New, high-precision method of genetic editing helps to neutralize most genetic diseases

In recent years, genetic publishing has grown considerably thanks to the development of the CRISPR-Cas9 genetic tool. If the latter has been revolutionary in the in situ modification of the genetic code, many biologists have pointed out its inaccuracy, which may result in the introduction of unintentional genetic errors. Recently, a team of American biochemists has developed a new gene editing technique that is both more efficient and accurate than CRISPR-Cas9. This method can thus edit the genome base by base, in order to cure a large number of genetic diseases.

US biologists have developed a powerful new genome editing system that could offer much better accuracy and efficiency than the current CRISPR standard technique. Although CRISPR-Cas9 is a breakthrough medical technology that has laid the foundation for modern genetic editing, including variants associated with a disease, its risk of vagueness has long been a concern.

Specifically, researchers fear that the CRISPR-Cas9 edition has the risk of introducing errors in the form of uncontrolled insertions and deletions into the genetic code, called indel.

Researchers say this new system, described in the journal Nature and nicknamed "the main edition" by its inventors Broad Institute (MIT) and Harvard University, could change the game with a new protein that allows modification high precision genetic targets.

" One of the main aspirations in the biomolecular sciences is the ability to make precise changes to the genome, wherever they are, " says Broad Institute geneticist David Liu . " We do not know of any other mammalian cell editing technology that offers this level of versatility and accuracy, with so few byproducts ."

Reverse transcriptase and Cas9: a more accurate and versatile genetic edition

The basis of the new main editing method is an enzyme called reverse transcriptase. The CRISPR system also uses a Cas9 enzyme to cut DNA strands, so that other genetic sequences can be inserted. A breakthrough in 2017 by Liu's lab has dramatically improved system accuracy, allowing single-letter modifications of DNA base pairs, instead of replacing entire portions of code at a time.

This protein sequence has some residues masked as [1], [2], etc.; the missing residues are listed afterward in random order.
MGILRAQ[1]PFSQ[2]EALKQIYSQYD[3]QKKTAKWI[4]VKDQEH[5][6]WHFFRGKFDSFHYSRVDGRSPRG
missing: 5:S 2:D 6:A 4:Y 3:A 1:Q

The new method of genetic editing uses a combination of reverse transcriptase, Cas9 and a guide RNA (pegRNA) to precisely modify the targeted genetic sequences. Credits: Andrew V. Anzalone et al. 2019

Now, thanks to reverse transcriptase, used in conjunction with Cas9, genomic editing has been improved. In this system, a guide RNA called pegRNA guides a modified form of the Cas9 enzyme to cut only a single strand of DNA (preventing double-strand breaks that can induce unintentional perturbations). After that, reverse transcriptase directly copies the modified genetic information contained in the pegRNA to the targeted genomic site.

The versatility of the main edition quickly became evident when we developed this technology, " says biochemist Andrew Anzalone. " The fact that we can directly copy new genetic information into a target site has been a revelation. We were really excited.

Edit the basic genome by base to cure genetic diseases

The flexibility of the system means that for the first time, researchers can efficiently exchange one "letter" of DNA for another - among the following: adenine (A), cytosine (C), guanine (G) and thymine (T ) - 12 possible combinations. This is a clear improvement over what the Basic Editor achieved in 2017 has made possible: entirely new types of genetic modification of human diseases are now possible compared to what could be done before .

" With the main release, we can now directly correct the mutation of sickle cell disease and remove the four additional DNA bases that cause Tay Sachs disease, without completely cutting the DNA or needing DNA templates ", Liu explains.

Basic-based, highly accurate genetic editing can cure most pathological genetic dysfunctions. Credits: Nature

The team describes in detail these procedures in laboratory tests, among more than 175 modifications performed in human and mouse cells, with results producing fewer undesirable by-products and introducing fewer non-targeted changes than the Cas9 approach traditional. This is an important step, but given the fast pace at which these technologies are evolving, the researchers point out that the method is only at the beginning of its possibilities.

Exponential biomedical opportunities

" A great deal of additional research is needed to better understand and improve primary editing in a wide range of cell types and organisms, to evaluate the non-targeted major genome-wide editing, and to better characterize to what extent the main editions can affect the cells "write the authors.

Nevertheless, it is clear that there could be a huge opportunity for scaling up the theoretical and practical scale of genome editing - extending the technique, in principle, to 89% of known human pathogenic genetic variants, say the researchers.

Business opportunities are also potentially huge. Researchers will give other scientists a non-commercial license to explore this approach, but commercial applications of the patent-pending system may be more than significant for its inventors.

We are only at the beginning, but the first results seem fantastic. You will see many people using this new technique, "concludes Brittany Adamson, a geneticist at Princeton University.

This infographic summarizes the operation of the new editing method:


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